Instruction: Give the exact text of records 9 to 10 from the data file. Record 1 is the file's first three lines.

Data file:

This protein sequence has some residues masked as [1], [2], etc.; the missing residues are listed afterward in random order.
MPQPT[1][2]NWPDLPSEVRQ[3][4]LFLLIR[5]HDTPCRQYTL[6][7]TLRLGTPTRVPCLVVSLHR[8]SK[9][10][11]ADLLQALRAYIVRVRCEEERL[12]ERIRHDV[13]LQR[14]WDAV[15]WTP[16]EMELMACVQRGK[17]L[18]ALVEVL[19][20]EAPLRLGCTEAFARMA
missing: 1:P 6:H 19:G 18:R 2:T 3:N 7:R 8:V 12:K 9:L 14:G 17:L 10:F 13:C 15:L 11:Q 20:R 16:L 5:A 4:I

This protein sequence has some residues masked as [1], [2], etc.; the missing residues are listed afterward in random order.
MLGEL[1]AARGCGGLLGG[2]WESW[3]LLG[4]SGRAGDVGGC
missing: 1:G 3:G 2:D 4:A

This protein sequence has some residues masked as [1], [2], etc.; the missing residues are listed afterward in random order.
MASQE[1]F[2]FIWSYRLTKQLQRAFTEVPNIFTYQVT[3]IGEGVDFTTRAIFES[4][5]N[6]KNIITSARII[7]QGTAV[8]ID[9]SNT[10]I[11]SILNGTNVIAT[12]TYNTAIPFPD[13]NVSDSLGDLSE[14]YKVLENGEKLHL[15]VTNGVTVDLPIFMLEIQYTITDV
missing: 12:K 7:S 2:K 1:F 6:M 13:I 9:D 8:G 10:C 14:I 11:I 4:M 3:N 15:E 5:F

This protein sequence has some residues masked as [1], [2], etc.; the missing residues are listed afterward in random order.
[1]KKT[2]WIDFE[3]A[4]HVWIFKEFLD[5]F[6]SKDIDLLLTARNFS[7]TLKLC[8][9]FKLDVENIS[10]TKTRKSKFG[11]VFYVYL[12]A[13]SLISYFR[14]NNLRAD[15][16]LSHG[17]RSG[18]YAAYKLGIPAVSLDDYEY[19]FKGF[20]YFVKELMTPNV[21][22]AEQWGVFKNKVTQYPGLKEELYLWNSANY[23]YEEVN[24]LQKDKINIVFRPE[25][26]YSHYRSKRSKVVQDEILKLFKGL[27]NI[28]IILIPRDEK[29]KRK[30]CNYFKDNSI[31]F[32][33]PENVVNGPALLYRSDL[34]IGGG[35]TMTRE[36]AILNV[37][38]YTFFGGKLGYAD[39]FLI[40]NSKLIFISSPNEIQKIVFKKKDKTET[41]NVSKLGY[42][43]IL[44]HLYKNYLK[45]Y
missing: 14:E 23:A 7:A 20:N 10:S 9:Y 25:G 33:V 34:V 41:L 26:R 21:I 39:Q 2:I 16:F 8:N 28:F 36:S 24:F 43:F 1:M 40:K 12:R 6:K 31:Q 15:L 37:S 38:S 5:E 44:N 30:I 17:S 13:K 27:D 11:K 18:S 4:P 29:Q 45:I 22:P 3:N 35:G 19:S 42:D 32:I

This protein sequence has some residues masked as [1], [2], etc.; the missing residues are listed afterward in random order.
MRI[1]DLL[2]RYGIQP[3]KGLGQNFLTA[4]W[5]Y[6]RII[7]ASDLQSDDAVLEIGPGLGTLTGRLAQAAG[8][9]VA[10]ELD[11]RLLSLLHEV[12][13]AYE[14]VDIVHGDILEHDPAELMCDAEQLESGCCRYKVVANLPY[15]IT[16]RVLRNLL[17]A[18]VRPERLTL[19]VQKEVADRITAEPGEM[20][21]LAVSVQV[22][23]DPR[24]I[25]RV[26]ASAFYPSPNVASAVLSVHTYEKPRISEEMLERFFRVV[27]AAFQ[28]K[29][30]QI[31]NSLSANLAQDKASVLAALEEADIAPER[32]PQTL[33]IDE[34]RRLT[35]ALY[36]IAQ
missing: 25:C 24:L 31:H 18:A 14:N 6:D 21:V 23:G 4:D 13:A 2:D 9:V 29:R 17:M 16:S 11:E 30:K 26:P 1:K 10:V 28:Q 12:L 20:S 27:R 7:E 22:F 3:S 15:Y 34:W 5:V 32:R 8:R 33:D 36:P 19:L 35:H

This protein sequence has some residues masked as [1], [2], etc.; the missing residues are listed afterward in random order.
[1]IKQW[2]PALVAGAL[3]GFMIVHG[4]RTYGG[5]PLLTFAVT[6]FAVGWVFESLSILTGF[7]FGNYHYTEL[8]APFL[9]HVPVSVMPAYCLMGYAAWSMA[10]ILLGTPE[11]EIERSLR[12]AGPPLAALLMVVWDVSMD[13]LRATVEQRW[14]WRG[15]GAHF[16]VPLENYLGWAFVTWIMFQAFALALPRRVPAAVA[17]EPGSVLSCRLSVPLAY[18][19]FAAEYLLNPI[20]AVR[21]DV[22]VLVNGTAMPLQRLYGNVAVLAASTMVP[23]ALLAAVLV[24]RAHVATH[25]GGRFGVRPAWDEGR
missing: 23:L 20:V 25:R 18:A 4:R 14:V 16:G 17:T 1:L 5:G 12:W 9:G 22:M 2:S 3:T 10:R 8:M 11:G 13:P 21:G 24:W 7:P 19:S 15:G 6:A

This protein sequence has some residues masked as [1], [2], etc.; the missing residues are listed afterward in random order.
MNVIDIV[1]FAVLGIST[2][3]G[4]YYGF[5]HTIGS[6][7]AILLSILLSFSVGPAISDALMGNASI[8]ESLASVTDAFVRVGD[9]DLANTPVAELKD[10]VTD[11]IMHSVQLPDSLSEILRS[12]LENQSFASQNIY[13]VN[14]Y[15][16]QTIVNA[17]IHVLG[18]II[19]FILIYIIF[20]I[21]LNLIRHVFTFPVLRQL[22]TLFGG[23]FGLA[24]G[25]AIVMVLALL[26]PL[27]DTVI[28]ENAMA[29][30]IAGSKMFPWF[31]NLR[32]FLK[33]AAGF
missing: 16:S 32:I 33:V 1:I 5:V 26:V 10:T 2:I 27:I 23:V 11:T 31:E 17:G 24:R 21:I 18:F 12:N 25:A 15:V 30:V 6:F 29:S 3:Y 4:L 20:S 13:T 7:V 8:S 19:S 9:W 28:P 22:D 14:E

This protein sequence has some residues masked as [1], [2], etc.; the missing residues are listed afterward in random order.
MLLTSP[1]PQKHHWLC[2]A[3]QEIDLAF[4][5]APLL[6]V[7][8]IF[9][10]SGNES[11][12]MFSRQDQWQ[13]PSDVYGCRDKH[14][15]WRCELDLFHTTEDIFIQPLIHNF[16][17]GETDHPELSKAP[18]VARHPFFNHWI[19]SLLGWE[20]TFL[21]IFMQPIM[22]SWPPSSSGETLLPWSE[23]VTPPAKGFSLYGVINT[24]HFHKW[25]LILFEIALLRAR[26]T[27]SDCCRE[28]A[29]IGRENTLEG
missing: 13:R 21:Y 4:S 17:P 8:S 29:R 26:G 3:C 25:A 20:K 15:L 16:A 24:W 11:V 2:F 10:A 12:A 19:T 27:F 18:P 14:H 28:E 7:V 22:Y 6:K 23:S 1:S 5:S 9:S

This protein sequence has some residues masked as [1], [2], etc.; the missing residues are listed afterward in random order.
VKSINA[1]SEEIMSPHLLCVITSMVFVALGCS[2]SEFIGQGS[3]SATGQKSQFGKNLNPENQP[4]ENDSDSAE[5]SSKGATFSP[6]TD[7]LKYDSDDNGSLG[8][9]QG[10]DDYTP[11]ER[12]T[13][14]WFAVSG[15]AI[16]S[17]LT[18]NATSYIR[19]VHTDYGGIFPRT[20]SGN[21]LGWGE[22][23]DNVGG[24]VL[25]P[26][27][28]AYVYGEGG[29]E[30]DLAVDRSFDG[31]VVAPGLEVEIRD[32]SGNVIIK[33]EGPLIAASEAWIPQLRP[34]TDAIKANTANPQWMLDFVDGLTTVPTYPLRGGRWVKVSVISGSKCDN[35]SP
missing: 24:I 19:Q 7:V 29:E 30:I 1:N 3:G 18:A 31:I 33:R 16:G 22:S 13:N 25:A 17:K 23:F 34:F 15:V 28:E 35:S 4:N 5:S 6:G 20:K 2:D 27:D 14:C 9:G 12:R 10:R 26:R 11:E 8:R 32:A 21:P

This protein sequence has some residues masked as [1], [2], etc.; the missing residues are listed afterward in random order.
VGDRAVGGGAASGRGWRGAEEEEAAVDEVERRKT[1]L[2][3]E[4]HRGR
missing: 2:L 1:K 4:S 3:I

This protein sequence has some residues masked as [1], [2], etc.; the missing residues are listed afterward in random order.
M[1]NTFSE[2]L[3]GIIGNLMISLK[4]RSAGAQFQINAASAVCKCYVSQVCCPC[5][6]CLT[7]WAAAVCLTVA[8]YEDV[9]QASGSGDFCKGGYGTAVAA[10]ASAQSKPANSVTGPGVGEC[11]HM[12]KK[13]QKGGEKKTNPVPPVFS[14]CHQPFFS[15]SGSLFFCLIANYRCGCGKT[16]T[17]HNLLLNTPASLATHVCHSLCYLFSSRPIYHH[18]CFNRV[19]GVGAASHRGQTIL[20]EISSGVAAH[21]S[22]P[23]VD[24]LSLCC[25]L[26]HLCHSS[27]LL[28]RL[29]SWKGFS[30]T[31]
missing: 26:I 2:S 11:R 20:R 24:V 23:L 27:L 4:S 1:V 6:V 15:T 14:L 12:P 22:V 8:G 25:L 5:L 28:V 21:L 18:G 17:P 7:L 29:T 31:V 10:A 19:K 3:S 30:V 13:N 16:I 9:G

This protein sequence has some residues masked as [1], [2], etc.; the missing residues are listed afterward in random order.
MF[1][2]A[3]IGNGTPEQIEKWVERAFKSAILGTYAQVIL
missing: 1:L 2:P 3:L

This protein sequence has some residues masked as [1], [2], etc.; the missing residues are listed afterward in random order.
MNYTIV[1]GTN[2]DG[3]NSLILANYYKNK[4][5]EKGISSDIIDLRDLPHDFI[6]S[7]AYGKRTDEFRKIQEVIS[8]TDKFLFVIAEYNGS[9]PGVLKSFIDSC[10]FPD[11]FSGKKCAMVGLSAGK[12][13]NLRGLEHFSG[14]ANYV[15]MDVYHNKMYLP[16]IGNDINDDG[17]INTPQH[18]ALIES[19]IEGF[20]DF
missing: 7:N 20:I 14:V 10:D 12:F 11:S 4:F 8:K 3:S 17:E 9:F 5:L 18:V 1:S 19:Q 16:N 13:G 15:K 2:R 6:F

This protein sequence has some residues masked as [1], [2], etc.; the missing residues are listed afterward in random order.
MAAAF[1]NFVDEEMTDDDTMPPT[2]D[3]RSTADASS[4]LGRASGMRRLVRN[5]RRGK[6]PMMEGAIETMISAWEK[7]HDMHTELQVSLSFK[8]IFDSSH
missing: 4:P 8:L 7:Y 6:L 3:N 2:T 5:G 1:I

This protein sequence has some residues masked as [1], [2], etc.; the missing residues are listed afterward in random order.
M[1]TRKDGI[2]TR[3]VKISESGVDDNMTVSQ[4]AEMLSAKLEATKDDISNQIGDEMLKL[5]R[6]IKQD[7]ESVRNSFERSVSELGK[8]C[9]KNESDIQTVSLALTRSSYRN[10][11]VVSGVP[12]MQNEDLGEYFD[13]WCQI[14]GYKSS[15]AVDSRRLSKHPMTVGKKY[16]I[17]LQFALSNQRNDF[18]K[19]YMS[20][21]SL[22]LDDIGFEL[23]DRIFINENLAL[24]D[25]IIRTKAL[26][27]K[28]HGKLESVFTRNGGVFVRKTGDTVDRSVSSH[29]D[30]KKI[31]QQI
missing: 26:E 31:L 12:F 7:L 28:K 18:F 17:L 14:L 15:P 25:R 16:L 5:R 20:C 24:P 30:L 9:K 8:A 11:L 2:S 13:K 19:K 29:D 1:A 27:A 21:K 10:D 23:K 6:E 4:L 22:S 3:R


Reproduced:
This protein sequence has some residues masked as [1], [2], etc.; the missing residues are listed afterward in random order.
VKSINA[1]SEEIMSPHLLCVITSMVFVALGCS[2]SEFIGQGS[3]SATGQKSQFGKNLNPENQP[4]ENDSDSAE[5]SSKGATFSP[6]TD[7]LKYDSDDNGSLG[8][9]QG[10]DDYTP[11]ER[12]T[13][14]WFAVSG[15]AI[16]S[17]LT[18]NATSYIR[19]VHTDYGGIFPRT[20]SGN[21]LGWGE[22][23]DNVGG[24]VL[25]P[26][27][28]AYVYGEGG[29]E[30]DLAVDRSFDG[31]VVAPGLEVEIRD[32]SGNVIIK[33]EGPLIAASEAWIPQLRP[34]TDAIKANTANPQWMLDFVDGLTTVPTYPLRGGRWVKVSVISGSKCDN[35]SP
missing: 24:I 19:Q 7:V 29:E 30:I 1:N 3:G 18:A 31:I 33:R 16:G 22:S 13:N 25:A 17:K 23:F 34:F 15:V 28:E 35:S 4:N 5:S 6:G 20:K 2:D 27:D 14:C 9:G 12:R 10:R 26:R 11:E 8:R 32:A 21:P

This protein sequence has some residues masked as [1], [2], etc.; the missing residues are listed afterward in random order.
VGDRAVGGGAASGRGWRGAEEEEAAVDEVERRKT[1]L[2][3]E[4]HRGR
missing: 2:L 1:K 4:S 3:I